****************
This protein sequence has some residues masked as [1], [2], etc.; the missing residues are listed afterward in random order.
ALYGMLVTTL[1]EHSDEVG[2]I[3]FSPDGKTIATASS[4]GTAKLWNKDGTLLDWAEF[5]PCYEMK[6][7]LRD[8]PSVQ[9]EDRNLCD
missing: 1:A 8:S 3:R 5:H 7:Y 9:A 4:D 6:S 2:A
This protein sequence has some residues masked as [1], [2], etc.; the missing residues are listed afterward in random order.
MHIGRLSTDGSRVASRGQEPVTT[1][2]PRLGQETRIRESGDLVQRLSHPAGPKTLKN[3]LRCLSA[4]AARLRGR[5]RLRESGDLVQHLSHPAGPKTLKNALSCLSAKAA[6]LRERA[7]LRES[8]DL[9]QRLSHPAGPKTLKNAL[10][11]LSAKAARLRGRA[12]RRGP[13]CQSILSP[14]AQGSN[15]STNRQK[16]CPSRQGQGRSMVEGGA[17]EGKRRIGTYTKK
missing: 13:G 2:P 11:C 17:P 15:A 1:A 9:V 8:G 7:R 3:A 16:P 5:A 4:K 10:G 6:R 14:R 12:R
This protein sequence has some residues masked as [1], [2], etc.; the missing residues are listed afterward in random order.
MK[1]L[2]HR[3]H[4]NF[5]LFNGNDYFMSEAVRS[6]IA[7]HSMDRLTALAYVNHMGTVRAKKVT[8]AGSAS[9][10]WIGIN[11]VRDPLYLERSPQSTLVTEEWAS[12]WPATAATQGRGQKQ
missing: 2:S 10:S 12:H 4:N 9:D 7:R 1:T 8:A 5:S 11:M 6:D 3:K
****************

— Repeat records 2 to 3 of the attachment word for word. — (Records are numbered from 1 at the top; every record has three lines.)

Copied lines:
This protein sequence has some residues masked as [1], [2], etc.; the missing residues are listed afterward in random order.
MHIGRLSTDGSRVASRGQEPVTT[1][2]PRLGQETRIRESGDLVQRLSHPAGPKTLKN[3]LRCLSA[4]AARLRGR[5]RLRESGDLVQHLSHPAGPKTLKNALSCLSAKAA[6]LRERA[7]LRES[8]DL[9]QRLSHPAGPKTLKNAL[10][11]LSAKAARLRGRA[12]RRGP[13]CQSILSP[14]AQGSN[15]STNRQK[16]CPSRQGQGRSMVEGGA[17]EGKRRIGTYTKK
missing: 13:G 2:P 11:C 17:P 15:A 1:A 9:V 8:G 7:R 3:A 16:P 5:A 4:K 10:G 6:R 14:R 12:R
This protein sequence has some residues masked as [1], [2], etc.; the missing residues are listed afterward in random order.
MK[1]L[2]HR[3]H[4]NF[5]LFNGNDYFMSEAVRS[6]IA[7]HSMDRLTALAYVNHMGTVRAKKVT[8]AGSAS[9][10]WIGIN[11]VRDPLYLERSPQSTLVTEEWAS[12]WPATAATQGRGQKQ
missing: 2:S 10:S 12:H 4:N 9:D 7:R 1:T 8:A 5:S 11:M 6:D 3:K